I believe the original troper's point was less "Katniss doesn't know what she's talking about when she says the Capitol is bad" and more "Katniss doesn't know what she's talking about when she says airplanes can't fly as high as they used to because the atmosphere was burned away", which is scientifically ridiculous and most likely the product of an less-than-knowledgeable teenager poorly assimilating random scraps of actual information about a topic she doesn't consider important.
Peeta's favorite color being orange: "like sunset". Like fire? And note that a muted, sunset-like orange was also the color of the dress Katniss wore at the end of the first book, the one that made it look as if she was "wearing candlelight". The dress was calculated to make her look innocent, but Cinna stated that he thought Peeta would like it. Apparently, he did.
Peeta is shown to be a smooth and remorseless liar more than once, and even though it's done for the sake of surviving the Games (specifically for Katniss to survive the Games), I wondered how a guy who is otherwise so genuinely decent and idealistic could also be so practiced at deception. And then it occurred to me that the answer might lie in his family life; with an abusive mother and a father who seemed unable to protect him much of the time, lying was probably a means of self-protection for young Peeta rather than something immoral or wrong. Remember, even his act of kindness in giving bread to a starving Katniss was an act of deception against his mother. After growing up deceiving and manipulating abusive or indifferent adults to protect himself, playing the repressive regime and the entertainment-hungry audience in order to save the girl he loved probably came naturally to him. Seen this way, his character makes more sense to me.
YMMV on this, but when Peeta's name was called during the Reaping, he had this horrified expression on his face. Initially, being one who has never touched any of the books, I thought he was intended to be just a faceless nobody who was afraid that he was going to die. It didn't hit me until after he had proclaimed his love for Katniss that the horrified expression he had at the beginning of the movie was because he was going to fight against the love of his life. Could also have some Fridge Horror, though. Imagine you and the person you cherish the most being pitted against 22 others in a battle to the death, and the rules are, "24 enter, 1 survives."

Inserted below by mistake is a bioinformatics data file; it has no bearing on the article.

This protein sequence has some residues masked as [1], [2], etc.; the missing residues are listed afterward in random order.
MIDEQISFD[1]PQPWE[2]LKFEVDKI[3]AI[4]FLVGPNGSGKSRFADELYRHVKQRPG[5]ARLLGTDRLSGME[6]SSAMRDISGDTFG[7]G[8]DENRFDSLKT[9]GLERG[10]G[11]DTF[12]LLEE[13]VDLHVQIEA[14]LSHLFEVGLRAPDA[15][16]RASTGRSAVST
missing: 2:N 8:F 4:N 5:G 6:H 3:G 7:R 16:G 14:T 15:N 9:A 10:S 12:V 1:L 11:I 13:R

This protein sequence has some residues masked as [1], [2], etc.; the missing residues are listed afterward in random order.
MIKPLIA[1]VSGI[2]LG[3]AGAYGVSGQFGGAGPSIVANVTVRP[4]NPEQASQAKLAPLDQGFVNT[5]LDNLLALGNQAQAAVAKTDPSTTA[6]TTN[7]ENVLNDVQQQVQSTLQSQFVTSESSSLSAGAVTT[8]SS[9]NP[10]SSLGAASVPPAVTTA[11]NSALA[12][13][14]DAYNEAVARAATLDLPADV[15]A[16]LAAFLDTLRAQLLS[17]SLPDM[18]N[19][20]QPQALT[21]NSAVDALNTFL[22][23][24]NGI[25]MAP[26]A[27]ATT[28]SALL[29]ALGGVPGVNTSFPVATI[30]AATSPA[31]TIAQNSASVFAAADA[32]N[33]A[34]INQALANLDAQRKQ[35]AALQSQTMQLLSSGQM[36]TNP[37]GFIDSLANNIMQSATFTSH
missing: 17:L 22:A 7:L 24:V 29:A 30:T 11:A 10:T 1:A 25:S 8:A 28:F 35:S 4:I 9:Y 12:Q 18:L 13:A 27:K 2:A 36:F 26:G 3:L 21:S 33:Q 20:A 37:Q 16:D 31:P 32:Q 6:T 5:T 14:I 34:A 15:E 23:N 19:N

Good point, but you might be overstating the whole romance thing, at least at this point. Peeta had a crush on Katniss. You need to actually know the person to really fall in love with them. A better example might be finding yourself having to fight against a friend or just someone you know. Not as dramatic but still somewhat disturbing.
If he was watching her walk home everyday and covertly staring at her at school, it was probably a bit more than a crush. He was at least seriously infatuated with her, probably to the point of being in love with the idea of her. It should be noted that Peeta seemed to know a lot more about Katniss than she knew about him, so maybe he could have loved her based on what he knew.
Being abused most of his life, Peeta probably felt isolated - either because of the defensive mechanisms (lying, mostly) he set up, or because of his fear of other people. When he saw Katniss singing as a child, an infatuation began. However, notice how throughout all three books, Peeta's actions and words are geared toward protecting her and taking care of her rather than a relationship with her. He even apologizes for their forced relationship. His stalker-like tendancies are his socially awkward way of watching over her. Why does he do this? Because no one took care of him. His crush evolved into a sense of duty, that was magnified by his traumatic childhood. Thus, the explanation behind his horrified face is not that he is afraid to kill his "crush," but rather that he has to kill the person he has been secretly watching over and wanting to protect.
In addition to that, he could have been horrified that the person he loved could kill him.
Going along with the above, Peeta might have identified with Katniss because she's also an outsider. Also, Peeta's dad liked Katniss' mom, and Peeta is stated to be kind-hearted like his father
The name of the mockingjay. Mockingjay. Not only because it's part mockingbird, but because its very existence taunts the Capitol.